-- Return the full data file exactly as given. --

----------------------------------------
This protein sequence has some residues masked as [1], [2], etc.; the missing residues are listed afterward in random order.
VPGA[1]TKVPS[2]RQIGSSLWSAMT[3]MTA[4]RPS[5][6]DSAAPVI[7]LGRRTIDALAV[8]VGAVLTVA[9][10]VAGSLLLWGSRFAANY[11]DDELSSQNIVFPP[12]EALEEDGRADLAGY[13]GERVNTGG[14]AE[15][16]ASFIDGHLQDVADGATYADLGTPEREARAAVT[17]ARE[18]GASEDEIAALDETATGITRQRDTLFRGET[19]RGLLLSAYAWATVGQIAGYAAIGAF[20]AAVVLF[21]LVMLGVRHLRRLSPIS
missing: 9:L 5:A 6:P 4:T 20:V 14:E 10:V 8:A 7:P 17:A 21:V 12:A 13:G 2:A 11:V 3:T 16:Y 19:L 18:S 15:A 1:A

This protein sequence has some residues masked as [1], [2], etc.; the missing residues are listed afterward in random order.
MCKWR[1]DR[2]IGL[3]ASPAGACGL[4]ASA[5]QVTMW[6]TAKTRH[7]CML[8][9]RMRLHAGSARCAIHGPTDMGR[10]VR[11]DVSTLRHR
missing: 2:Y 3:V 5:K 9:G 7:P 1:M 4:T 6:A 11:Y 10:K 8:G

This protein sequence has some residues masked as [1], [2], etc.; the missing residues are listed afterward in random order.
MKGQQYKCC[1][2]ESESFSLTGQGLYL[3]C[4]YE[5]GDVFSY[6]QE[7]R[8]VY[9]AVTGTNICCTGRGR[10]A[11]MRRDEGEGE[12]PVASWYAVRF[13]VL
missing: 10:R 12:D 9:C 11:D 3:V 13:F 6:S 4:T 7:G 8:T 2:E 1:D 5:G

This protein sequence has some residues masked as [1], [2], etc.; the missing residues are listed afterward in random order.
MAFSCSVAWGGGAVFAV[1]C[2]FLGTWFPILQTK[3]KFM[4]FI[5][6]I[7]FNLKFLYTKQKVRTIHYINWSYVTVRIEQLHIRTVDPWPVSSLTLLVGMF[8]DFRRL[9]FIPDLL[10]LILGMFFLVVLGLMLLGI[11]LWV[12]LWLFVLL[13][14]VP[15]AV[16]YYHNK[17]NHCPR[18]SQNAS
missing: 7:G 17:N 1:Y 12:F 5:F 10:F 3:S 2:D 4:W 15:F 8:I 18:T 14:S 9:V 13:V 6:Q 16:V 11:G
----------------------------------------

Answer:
This protein sequence has some residues masked as [1], [2], etc.; the missing residues are listed afterward in random order.
VPGA[1]TKVPS[2]RQIGSSLWSAMT[3]MTA[4]RPS[5][6]DSAAPVI[7]LGRRTIDALAV[8]VGAVLTVA[9][10]VAGSLLLWGSRFAANY[11]DDELSSQNIVFPP[12]EALEEDGRADLAGY[13]GERVNTGG[14]AE[15][16]ASFIDGHLQDVADGATYADLGTPEREARAAVT[17]ARE[18]GASEDEIAALDETATGITRQRDTLFRGET[19]RGLLLSAYAWATVGQIAGYAAIGAF[20]AAVVLF[21]LVMLGVRHLRRLSPIS
missing: 9:L 5:A 6:P 4:T 20:V 14:E 10:V 8:A 7:P 17:A 21:V 12:A 13:G 2:A 11:V 3:T 16:Y 19:L 18:S 15:A 1:A

This protein sequence has some residues masked as [1], [2], etc.; the missing residues are listed afterward in random order.
MCKWR[1]DR[2]IGL[3]ASPAGACGL[4]ASA[5]QVTMW[6]TAKTRH[7]CML[8][9]RMRLHAGSARCAIHGPTDMGR[10]VR[11]DVSTLRHR
missing: 2:Y 3:V 5:K 9:G 7:P 1:M 4:T 6:A 11:Y 10:K 8:G

This protein sequence has some residues masked as [1], [2], etc.; the missing residues are listed afterward in random order.
MKGQQYKCC[1][2]ESESFSLTGQGLYL[3]C[4]YE[5]GDVFSY[6]QE[7]R[8]VY[9]AVTGTNICCTGRGR[10]A[11]MRRDEGEGE[12]PVASWYAVRF[13]VL
missing: 10:R 12:D 9:C 11:D 3:V 13:F 6:S 4:T 7:G 8:T 2:E 1:D 5:G

This protein sequence has some residues masked as [1], [2], etc.; the missing residues are listed afterward in random order.
MAFSCSVAWGGGAVFAV[1]C[2]FLGTWFPILQTK[3]KFM[4]FI[5][6]I[7]FNLKFLYTKQKVRTIHYINWSYVTVRIEQLHIRTVDPWPVSSLTLLVGMF[8]DFRRL[9]FIPDLL[10]LILGMFFLVVLGLMLLGI[11]LWV[12]LWLFVLL[13][14]VP[15]AV[16]YYHNK[17]NHCPR[18]SQNAS
missing: 7:G 17:N 1:Y 12:F 5:F 10:F 3:S 2:D 4:W 15:F 8:I 18:T 14:S 9:V 13:V 6:Q 16:V 11:G